This positive contribution is particularly noticeable for more recent immigrants that arrived since 2000 in particular from EEA countries.” (pdf)
net_immigration_benefits
net_immigration_benefits
Immigrants who arrived after 1999 were 45% less likely to receive state benefits or tax credits than UK natives in the period 2000-2011, according to the report by Prof Christian Dustmann and Dr Tommaso Frattini from UCL’s Centre for Research and Analysis of Migration.
  • However, despite the positive figures in the decade since the millennium, the study found that between 1995 and 2011, immigrants from non-EEA countries claimed more in benefits than they paid in taxes, mainly because they tended to have more children than native Britons.

In recent years, claiming unemployment benefits in the UK is quite strict – the claimant count measure of unemployment is much less than the labour force survey (see: Unemployment stats). People have to prove they are looking for work. Also, the criteria to be given an immigration visa from non-EU countries is increasingly strict. The migrant often have to show they have a degree of savings, and or offer of a good job. (One anecdotal evidence, a friend from New Zealand, couldn’t get a visa to the UK, despite having a job as a computer technician. He certainly wasn’t poor or low skilled.)

The UCL report on immigration, suggested that immigrants tend to be more highly skilled than native workers.
  • In 2011, 32% of recent EEA immigrants and 43% of non-EEA immigrants had university degrees, compared with 21% of the British adult population.

Does Immigration Cause Unemployment?

net-migration-unemployment-01-14

No clear link between migration and unemployment. Net migration occurred with falling unemployment 1991-2005. But, rising unemployment from  2008-12. The fall in unemployment since 2012 may have attracted more migrants coming to work.

 

A common question people often ask – is whether immigration causes unemployment? Migrants have often been blamed for ‘taking our jobs’ – especially in periods of high unemployment, and in local areas of above average unemployment.

Firstly, net migration is compatible with low unemployment. Net migration helped the US population to increase drastically around the turn of the century, but this didn’t cause unemployment. Migrants bring both increased supply of labour and higher demand for labour. In the 1990s, net migration was consistent with falling unemployment in the UK.

However, in periods of high unemployment, it may be much more difficult for migrants to find work. This may be exacerbated if the migrants have poor English, low skills and or suffer racial discrimination. In this case, net migration could add to the unemployment problem. However, the underlying cause of unemployment is not the net migration, but the recession.

Another factor that determines the impact on unemployment is the skills and qualifications of immigrants. If migrants have low skills, they are more likely to experience structural unemployment. In the 1950s, immigration into the UK from the Carribean, was encouraged for manual labour (driving buses e.t.c.) to fill job vacancies. However, when the period of full employment ends, migrants may be more liable to be unemployed, if they lack the skills to find new work.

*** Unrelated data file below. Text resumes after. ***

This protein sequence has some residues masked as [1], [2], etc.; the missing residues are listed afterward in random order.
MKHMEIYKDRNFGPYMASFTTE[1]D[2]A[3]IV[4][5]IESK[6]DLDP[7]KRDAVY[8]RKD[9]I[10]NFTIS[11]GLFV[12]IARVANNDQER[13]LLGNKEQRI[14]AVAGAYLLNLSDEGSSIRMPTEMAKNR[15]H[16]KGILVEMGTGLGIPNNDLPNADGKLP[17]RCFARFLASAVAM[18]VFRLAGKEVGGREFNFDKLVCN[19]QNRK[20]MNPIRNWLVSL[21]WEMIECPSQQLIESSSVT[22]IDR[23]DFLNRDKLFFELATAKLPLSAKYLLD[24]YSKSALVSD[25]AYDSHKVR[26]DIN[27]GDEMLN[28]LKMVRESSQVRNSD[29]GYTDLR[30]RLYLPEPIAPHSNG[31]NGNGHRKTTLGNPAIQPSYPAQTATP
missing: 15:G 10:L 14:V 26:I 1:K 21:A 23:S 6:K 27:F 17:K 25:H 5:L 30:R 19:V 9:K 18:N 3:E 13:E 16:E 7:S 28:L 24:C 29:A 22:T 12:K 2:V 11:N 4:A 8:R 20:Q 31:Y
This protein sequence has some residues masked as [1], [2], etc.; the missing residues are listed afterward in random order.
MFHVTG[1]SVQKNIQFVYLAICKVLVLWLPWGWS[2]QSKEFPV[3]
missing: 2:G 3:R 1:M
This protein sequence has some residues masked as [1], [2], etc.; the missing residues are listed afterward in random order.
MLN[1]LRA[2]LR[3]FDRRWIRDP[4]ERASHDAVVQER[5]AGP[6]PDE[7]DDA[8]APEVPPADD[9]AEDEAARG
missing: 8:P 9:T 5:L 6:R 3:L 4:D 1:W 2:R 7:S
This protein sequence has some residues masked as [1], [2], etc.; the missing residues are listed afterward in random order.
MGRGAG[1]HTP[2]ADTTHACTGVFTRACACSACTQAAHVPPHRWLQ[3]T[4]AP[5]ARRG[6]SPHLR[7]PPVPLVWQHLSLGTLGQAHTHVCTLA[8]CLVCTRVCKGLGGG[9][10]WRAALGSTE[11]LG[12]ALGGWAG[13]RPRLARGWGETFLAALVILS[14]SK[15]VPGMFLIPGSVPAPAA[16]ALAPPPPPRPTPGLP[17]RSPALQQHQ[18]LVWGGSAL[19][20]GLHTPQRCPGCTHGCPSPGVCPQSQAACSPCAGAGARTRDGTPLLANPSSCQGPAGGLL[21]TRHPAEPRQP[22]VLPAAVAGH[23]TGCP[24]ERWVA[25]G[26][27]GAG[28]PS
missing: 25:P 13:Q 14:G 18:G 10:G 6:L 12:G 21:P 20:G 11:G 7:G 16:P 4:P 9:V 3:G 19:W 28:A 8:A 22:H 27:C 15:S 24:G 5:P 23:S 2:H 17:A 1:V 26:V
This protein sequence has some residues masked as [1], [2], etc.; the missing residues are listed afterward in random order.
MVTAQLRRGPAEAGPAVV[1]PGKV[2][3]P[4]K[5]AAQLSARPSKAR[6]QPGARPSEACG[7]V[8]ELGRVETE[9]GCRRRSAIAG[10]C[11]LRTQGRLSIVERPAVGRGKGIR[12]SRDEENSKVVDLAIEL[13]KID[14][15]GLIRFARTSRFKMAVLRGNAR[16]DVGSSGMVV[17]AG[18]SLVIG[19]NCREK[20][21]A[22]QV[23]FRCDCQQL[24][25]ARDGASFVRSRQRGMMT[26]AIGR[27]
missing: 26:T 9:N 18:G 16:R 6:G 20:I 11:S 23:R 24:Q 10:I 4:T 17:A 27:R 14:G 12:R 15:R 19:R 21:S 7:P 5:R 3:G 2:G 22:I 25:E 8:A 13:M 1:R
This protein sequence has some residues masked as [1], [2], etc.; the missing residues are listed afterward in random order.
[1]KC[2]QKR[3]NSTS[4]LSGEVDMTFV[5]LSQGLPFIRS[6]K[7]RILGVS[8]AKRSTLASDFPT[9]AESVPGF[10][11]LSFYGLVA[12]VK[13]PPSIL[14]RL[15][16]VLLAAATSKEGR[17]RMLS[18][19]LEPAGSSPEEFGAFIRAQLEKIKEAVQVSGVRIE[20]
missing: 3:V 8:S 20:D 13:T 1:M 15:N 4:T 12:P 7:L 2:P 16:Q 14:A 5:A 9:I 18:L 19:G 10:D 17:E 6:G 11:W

The impact on unemployment in the current crisis depends on the type and skills of workers who are migrating into the UK.

Does Immigration Push Down Wages?

supply-labour-right

From one perspective an increase in the labour supply may push down wages. This is especially true, if migrants are keen to accept lower wages (e.g. willing to bypass traditional union bargaining). However, again, net migration doesn’t have to push down wages. The massive immigration into the US, during the twentieth century was consistent with rising real wages. Increased migration, will also have an effect on increasing demand for labour due to higher spending in the economy.

However, particular labour markets, may notice lower wages if there is a concentration of immigrants willing to work. For example, if wages are high in a particular agricultural market, migration from a low income country may lead to falling wages in these particular markets.

Also, some migrants may be more vulnerable and more willing to work in the black market (e.g. accept wage below the equilibrium).

Evaluation

The impact of net immigration depends on:

  • The skills and qualifications of migrants. The UK is increasingly strict on allowing only skilled workers.
  • How easy do migrant find it to assimilate in the destined country? E.g. in 1950s and 1960s, migrants from the Indian sub-continent / Carribean may have found it more difficult to find employment due to poor English  / racial discrimination.
  • It depends on the age profile of migrants. If a high % are young workers, then this can help reduce the dependency ratio – a crucial issue for government budget.